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In 2006, you can pay your child up to $5,150 without either of you incurring a tax liability. That’s because reasonable wages you pay to your minor child to work are fully deductible as a legitimate business expense, lowering your gross income. For your son or daughter, the standard deduction eliminates all of the tax on the child’s income. And since the money was earned, the “kiddie tax” doesn’t apply even if your child is under age 18.
Here is an example of how much you can save. Suppose you’re in the 35 percent tax bracket and you pay your 15-year-old daughter $5,000 over the course of a year to perform office-related tasks. Assuming that the $5,000 would have otherwise been part of your business earnings, and taxed at 35 percent, you save $1,750 (35% of $5,000). Since your daughter’s earnings are within the standard deduction, the wages she earns are protected from income taxes.
Even if the child were to earn more than his or her standard deduction, it could still pay off. Since the child is most likely in a lower tax bracket, the earnings would be taxed at 10% or 15% rather than 35%. So, in effect, you’ve converted high-taxed income (yours) into tax-free or lower-taxed income (your child’s).
If your business is unincorporated, hiring your children who work in your business can reduce payroll taxes as well. Under current law, wages paid to a child under age 18 are not subject to FICA taxes (Social Security and Medicare taxes). In addition, wages paid to a child under 21 are exempt from Federal Unemployment taxes. Both the FICA and FUTA tax exemptions also apply if the child is employed by a partnership in which each partner is a parent of the child.
To properly qualify for the deduction, there are requirements you must meet. First and foremost, the work that your children perform must be necessary for the business, and the wages you pay them must be reasonable for the type of work performed. For example, paying your 11-year-old $30 an hour to file papers in your office during the summer months is not likely to pass the scrutiny of the IRS. There’s no age limit for employing your child, but it may be difficult to justify wages paid to a five-year-old.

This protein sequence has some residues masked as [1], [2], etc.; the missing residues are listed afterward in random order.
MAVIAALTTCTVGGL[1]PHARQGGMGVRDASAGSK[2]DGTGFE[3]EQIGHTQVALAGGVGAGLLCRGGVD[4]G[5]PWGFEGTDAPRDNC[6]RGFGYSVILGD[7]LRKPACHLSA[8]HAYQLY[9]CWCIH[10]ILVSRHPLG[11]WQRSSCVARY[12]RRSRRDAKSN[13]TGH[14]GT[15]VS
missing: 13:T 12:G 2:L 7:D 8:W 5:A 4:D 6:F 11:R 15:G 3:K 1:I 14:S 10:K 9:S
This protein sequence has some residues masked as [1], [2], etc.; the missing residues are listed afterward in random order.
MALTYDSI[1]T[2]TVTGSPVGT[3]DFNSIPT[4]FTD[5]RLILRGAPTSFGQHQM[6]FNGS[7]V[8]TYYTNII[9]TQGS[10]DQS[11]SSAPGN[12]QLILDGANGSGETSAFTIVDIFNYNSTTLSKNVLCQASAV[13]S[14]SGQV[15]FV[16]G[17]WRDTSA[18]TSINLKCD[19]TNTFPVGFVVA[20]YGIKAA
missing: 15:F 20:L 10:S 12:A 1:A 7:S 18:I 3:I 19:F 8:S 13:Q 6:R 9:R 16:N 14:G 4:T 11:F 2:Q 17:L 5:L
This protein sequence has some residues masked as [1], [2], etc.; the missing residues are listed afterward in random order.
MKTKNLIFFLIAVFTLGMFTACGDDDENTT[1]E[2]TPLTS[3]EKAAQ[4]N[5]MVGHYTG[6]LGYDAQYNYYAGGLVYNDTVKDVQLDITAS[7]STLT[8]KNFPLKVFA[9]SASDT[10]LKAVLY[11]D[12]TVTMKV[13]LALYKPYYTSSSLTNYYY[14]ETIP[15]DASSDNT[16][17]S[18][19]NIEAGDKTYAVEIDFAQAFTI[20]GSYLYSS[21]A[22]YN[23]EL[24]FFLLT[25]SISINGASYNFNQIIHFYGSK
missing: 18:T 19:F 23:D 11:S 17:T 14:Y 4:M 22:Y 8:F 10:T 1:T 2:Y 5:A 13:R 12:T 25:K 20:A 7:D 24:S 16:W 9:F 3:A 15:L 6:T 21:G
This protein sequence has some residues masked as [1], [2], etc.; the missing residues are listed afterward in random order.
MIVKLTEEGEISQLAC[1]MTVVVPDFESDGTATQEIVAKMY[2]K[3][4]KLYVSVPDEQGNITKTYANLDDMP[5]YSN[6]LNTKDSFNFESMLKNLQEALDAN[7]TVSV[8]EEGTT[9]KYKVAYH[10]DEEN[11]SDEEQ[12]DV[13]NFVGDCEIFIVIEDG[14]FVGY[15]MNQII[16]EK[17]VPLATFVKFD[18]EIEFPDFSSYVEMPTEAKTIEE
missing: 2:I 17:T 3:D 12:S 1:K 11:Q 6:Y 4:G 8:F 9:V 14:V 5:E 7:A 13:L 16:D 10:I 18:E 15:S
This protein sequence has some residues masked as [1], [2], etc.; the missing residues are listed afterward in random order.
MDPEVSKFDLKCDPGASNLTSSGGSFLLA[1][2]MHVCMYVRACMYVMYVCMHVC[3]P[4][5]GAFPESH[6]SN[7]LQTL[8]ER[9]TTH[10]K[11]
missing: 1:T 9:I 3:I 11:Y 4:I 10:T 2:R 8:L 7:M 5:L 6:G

Treat your children the same as you would any other employee, and be sure you keep good records.
Have your child punch a time clock or write his or her hours down on a timesheet.
You should pay your child by check at the same intervals that you pay other employees. At the end of the year, issue a W-2 form to each of your children who worked in the business and send a copy to the IRS.
When employing your children, one factor you should keep in mind is that money held in your child’s name may reduce the amount of financial aid available. That’s because under the financial aid formula used to determine federal aid eligibility at every college and university, students are expected to contribute between 20 percent and 25 percent of their assets, while parental contributions are capped at 5.6
Everyone’s financial situation is different. A CPA can help you identify the right course of action for your business and your family.